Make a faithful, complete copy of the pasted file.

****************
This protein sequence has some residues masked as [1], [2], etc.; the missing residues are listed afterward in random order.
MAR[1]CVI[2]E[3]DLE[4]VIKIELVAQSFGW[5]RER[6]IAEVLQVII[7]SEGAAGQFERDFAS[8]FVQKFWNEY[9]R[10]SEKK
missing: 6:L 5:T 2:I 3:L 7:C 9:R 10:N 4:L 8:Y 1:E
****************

This protein sequence has some residues masked as [1], [2], etc.; the missing residues are listed afterward in random order.
MAR[1]CVI[2]E[3]DLE[4]VIKIELVAQSFGW[5]RER[6]IAEVLQVII[7]SEGAAGQFERDFAS[8]FVQKFWNEY[9]R[10]SEKK
missing: 6:L 5:T 2:I 3:L 7:C 9:R 10:N 4:L 8:Y 1:E